Why Facebook’s IPO Matters

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Facebook founder Mark Zuckerberg.

Facebook’s initial public offering later this spring will create a billion-dollar windfall for its founders and early investors, so it’s easy to be cynical and view the IPO as another example of insiders cashing in on the latest web phenomenon. But the significance — and symbolism  — of Facebook’s IPO goes much deeper. Facebook’s astonishing rise is an apt metaphor for the emergence over the last two decades of the Internet itself as a tool for individual self-expression and collective organization. It’s also a dramatic example of a generational shift taking place among the entrepreneurial class, one that elevates social change as a priority along with commercial success. Perhaps most importantly, Facebook’s success is a powerful argument to the transformational impact that a free, open Internet can have on society and commerce.

Facebook’s IPO — the largest in Internet history — is a once-in-a-generation milestone in the evolution of the web. It represents a coming-of-age moment for the second major phase in the development of the Internet as a widespread platform: the rise of the social web. In the initial phase, large portals such as America Online and Yahoo established the web as a repository for vast amounts of information. It wasn’t until Google indexed the web with its search engine that this phase reached maturity, allowing users to quickly find information across the Internet, beyond the borders of these centralized communities. But even as Google democratized the web by enabling ordinary people to exercise their voices and become accessible to the broader online world, the Internet remained a largely individualized experience.

(MORE: Read Facebook CEO Mark Zuckerberg’s IPO Letter)

The emergence of social networks like Friendster, MySpace and Facebook gave rise to the second major phase of the web by establishing it as a platform for social interaction. For the first time, these social networks allowed users to establish personal identities on highly-scaled platforms in order to connect and share with others. These services delighted and empowered users by making them feel ownership of their own pieces of digital real-estate, which they could use as personal calling cards to project themselves into cyberspace. Thanks to savvy marketing and engaging design, Facebook caught on like wildfire, first among college students, and later among the public at large. As it grew, Facebook leveraged the network effect of millions of people connected to each other to create an unstoppable momentum that vanquished its social networking foes.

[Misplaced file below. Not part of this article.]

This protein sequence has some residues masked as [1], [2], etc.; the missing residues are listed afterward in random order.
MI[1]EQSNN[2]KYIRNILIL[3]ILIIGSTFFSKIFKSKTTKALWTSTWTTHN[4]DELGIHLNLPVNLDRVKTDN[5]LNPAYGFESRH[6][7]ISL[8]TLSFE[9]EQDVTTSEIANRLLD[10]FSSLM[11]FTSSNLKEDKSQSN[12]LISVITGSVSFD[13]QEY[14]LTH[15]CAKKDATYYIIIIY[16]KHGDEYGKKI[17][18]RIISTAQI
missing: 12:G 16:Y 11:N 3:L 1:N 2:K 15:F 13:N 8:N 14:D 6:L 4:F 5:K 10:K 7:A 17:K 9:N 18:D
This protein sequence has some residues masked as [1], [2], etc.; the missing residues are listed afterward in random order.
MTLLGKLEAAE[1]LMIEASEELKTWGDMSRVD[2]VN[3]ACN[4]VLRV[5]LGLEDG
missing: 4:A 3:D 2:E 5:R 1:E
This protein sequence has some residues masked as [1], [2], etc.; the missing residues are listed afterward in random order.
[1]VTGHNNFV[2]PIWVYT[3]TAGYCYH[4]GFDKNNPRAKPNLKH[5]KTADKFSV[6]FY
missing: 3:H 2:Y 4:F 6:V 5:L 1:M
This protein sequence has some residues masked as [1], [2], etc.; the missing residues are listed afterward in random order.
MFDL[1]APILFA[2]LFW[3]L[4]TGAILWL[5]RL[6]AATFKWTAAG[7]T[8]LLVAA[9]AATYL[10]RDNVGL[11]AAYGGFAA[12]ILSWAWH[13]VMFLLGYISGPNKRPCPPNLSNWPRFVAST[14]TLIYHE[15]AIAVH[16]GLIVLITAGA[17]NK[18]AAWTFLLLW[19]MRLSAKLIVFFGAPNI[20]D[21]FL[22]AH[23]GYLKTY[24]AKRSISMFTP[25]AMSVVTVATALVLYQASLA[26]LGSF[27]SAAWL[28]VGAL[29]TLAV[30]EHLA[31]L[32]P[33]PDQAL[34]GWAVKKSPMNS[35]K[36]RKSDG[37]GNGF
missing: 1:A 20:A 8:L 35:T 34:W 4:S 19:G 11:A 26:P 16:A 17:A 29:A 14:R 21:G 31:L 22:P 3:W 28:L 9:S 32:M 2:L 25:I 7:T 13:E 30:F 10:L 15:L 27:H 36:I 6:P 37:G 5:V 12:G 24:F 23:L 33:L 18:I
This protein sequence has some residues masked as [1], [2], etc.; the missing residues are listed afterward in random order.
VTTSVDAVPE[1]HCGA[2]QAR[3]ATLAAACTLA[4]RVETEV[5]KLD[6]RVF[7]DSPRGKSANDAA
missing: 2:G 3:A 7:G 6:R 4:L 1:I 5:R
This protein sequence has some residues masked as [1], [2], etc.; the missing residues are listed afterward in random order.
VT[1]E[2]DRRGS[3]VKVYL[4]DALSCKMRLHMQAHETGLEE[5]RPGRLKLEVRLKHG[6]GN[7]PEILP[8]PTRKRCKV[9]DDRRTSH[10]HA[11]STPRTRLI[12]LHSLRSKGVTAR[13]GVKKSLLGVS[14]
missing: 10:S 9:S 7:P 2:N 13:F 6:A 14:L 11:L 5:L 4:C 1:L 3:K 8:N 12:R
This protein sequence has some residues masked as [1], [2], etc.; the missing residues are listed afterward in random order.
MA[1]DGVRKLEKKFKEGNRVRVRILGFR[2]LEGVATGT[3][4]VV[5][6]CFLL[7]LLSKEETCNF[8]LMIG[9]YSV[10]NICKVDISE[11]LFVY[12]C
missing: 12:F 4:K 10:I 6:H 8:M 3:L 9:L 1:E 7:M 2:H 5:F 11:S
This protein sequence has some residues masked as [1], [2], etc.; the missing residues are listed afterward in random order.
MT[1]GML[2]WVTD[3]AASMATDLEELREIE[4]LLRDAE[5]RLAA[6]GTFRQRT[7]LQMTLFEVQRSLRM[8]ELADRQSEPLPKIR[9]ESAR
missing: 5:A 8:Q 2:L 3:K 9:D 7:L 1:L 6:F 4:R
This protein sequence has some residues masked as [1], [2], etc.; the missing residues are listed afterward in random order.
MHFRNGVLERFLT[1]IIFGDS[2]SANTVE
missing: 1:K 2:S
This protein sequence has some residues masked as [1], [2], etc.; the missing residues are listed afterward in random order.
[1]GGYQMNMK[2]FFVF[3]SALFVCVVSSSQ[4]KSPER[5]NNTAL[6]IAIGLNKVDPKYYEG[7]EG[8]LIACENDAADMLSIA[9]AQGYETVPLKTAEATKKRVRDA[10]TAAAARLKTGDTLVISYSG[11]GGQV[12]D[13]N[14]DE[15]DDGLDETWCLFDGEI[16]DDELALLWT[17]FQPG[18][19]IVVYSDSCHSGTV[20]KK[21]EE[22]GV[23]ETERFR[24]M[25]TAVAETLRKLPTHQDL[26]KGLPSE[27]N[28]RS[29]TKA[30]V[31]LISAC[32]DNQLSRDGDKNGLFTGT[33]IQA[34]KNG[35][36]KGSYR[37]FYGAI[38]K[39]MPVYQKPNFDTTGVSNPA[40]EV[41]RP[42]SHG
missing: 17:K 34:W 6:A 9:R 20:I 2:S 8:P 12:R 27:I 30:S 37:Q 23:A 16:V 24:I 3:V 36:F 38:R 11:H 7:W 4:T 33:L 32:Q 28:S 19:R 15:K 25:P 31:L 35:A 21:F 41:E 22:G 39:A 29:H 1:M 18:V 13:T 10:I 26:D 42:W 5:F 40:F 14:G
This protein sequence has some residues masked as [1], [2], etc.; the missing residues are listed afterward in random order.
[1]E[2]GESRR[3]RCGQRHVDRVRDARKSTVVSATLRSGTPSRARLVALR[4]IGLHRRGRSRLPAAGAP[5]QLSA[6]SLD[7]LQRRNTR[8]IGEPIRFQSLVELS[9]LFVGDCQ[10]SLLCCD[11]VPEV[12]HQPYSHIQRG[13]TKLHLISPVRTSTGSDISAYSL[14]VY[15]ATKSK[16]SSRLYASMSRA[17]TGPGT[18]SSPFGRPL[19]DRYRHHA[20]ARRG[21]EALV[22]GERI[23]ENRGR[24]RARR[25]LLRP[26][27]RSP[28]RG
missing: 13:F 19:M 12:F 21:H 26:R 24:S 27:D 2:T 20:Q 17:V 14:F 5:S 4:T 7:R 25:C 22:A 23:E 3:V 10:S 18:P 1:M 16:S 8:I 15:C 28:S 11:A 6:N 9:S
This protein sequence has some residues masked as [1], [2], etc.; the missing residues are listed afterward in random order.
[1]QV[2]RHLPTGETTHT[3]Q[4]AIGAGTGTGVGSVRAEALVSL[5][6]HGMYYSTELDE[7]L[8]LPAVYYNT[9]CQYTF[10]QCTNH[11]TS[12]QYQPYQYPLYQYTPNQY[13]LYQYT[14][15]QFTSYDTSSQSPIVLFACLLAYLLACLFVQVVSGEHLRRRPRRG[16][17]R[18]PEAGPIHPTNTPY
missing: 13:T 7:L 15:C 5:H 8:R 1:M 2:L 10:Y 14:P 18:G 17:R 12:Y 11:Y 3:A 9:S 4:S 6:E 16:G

Facebook’s success demonstrates the power of the Internet as a force for social connection and, over the last few years, for social and political change. This new power has three main features: it’s democratic, because everyone in the free world has access to the same internet; it’s meritocratic, because success on this platform is a function of the power of one’s ideas, not traditional categories of wealth or class; and it’s viral, because the web enables good ideas to spread at light-speed and reach millions. The democratic, meritocratic, and viral nature of the web has shaken existing power structures worldwide, so it’s not surprising that repressive regimes have responded by trying to crack down on web activity in order to clamp down on dissent. This push-and-pull between old-world, legacy power structures and upstart digital communities will continue for some time, but if you believe the digital idealists — and Zuckerberg clearly is one — history is on their side.

(MORE: Mark Zuckerberg: TIME Person of the Year 2010)